It’s that time of the year again – we will know who wins the Nobel Prize of Literature on 13 October. Hopefully we will discover someone like Patrick Modiano and Svetlana Alexievich, who were virtual unknowns in the Anglophone West-centric literary world of ours. The works of Modiano and Alexievich only started to arrive in India after their Nobel wins; we would have been denied of their profound works which experimented with form and the way of saying, if the Nobel Prize wasn’t conferred upon them. Their works weren’t also published by the mainstream UK and USA publishers, and this says a lot about the motivation and the ability of the Anglophone world to recognize and publish world literature. One feels a certain gratitude for the Nobel Prize for being the only prize in our world that continues to identify and celebrate literature.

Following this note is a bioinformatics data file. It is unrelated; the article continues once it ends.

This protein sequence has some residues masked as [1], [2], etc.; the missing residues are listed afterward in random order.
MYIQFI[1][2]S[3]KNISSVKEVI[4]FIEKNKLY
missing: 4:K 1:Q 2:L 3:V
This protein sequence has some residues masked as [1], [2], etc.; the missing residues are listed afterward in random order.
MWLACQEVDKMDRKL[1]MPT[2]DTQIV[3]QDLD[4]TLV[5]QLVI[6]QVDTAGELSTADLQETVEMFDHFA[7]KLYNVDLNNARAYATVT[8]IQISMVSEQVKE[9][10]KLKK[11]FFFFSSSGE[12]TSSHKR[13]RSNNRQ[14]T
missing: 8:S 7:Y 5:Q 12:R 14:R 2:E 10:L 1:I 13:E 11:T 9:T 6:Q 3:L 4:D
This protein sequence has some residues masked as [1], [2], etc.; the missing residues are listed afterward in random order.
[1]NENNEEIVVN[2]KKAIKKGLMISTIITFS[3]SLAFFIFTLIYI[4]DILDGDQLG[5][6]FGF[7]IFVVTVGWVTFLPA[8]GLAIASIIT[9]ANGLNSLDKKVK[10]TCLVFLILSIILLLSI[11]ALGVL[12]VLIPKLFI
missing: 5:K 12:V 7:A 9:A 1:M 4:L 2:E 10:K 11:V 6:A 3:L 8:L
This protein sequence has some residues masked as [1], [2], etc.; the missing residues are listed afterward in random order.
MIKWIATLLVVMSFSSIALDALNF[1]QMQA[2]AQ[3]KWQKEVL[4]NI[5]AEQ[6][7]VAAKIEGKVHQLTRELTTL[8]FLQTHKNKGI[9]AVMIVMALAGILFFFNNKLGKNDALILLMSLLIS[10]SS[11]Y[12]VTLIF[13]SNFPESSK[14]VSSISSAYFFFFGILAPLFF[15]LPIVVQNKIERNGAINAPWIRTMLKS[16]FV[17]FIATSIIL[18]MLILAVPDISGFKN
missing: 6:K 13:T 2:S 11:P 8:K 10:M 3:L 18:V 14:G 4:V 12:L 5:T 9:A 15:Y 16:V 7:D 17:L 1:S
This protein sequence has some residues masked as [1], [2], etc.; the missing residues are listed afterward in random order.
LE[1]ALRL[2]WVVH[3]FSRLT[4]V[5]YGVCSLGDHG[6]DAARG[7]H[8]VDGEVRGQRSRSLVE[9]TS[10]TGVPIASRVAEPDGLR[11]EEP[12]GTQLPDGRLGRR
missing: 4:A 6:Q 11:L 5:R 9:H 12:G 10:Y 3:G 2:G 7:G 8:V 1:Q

India hasn’t won the Nobel Prize for Literature since Tagore–it has been over 100 years since that momentous event for Asia. The reasons for that could be many: regional language literature wasn’t translated or didn’t find its way to Europe. In Calcutta, there are still passionate discussions about why certain Indian authors – who didn’t write in English – should have won the Nobel Prize, but they didn’t, because they were not promoted by the Indian literary ecosystem. The names of Jibananda Das, Bibhutibhushan Bandopadhyay U.R. Ananthamurthy and Ashapurna Devi are always mentioned. Read more